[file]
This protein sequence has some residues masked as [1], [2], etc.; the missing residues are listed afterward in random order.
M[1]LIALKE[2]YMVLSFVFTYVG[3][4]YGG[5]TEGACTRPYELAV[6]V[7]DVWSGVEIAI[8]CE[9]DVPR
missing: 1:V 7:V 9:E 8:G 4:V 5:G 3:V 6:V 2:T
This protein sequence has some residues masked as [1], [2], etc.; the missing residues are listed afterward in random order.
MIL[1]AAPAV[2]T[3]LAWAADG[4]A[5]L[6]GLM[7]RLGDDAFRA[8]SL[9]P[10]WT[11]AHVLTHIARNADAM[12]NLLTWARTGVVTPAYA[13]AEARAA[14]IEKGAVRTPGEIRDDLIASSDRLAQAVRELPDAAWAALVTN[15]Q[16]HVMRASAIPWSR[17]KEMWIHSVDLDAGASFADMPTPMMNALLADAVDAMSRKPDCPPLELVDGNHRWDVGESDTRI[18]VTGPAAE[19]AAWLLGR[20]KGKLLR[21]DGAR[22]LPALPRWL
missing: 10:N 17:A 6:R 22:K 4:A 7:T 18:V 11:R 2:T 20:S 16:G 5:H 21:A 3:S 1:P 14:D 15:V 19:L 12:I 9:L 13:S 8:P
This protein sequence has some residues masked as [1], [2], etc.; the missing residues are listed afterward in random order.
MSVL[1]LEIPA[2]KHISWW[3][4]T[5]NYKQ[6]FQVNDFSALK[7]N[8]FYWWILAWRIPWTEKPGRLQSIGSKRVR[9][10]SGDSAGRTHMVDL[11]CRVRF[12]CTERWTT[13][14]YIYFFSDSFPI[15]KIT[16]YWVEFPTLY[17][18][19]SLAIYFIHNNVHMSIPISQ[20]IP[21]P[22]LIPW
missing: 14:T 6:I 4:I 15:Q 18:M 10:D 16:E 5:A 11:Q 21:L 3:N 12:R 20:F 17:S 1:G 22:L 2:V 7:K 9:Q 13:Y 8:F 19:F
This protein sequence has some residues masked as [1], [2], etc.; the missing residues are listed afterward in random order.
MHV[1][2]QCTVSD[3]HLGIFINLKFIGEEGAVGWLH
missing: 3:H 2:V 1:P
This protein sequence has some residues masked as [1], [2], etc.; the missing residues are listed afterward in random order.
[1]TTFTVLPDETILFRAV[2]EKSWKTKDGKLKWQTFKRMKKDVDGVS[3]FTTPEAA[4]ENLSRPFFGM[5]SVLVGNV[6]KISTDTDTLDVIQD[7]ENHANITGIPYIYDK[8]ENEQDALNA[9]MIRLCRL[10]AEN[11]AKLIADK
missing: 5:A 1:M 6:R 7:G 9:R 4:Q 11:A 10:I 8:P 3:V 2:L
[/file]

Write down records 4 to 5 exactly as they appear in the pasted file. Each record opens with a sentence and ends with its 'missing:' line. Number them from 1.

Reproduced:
This protein sequence has some residues masked as [1], [2], etc.; the missing residues are listed afterward in random order.
MHV[1][2]QCTVSD[3]HLGIFINLKFIGEEGAVGWLH
missing: 3:H 2:V 1:P
This protein sequence has some residues masked as [1], [2], etc.; the missing residues are listed afterward in random order.
[1]TTFTVLPDETILFRAV[2]EKSWKTKDGKLKWQTFKRMKKDVDGVS[3]FTTPEAA[4]ENLSRPFFGM[5]SVLVGNV[6]KISTDTDTLDVIQD[7]ENHANITGIPYIYDK[8]ENEQDALNA[9]MIRLCRL[10]AEN[11]AKLIADK
missing: 5:A 1:M 6:R 7:G 9:R 4:Q 11:A 10:I 8:P 3:V 2:L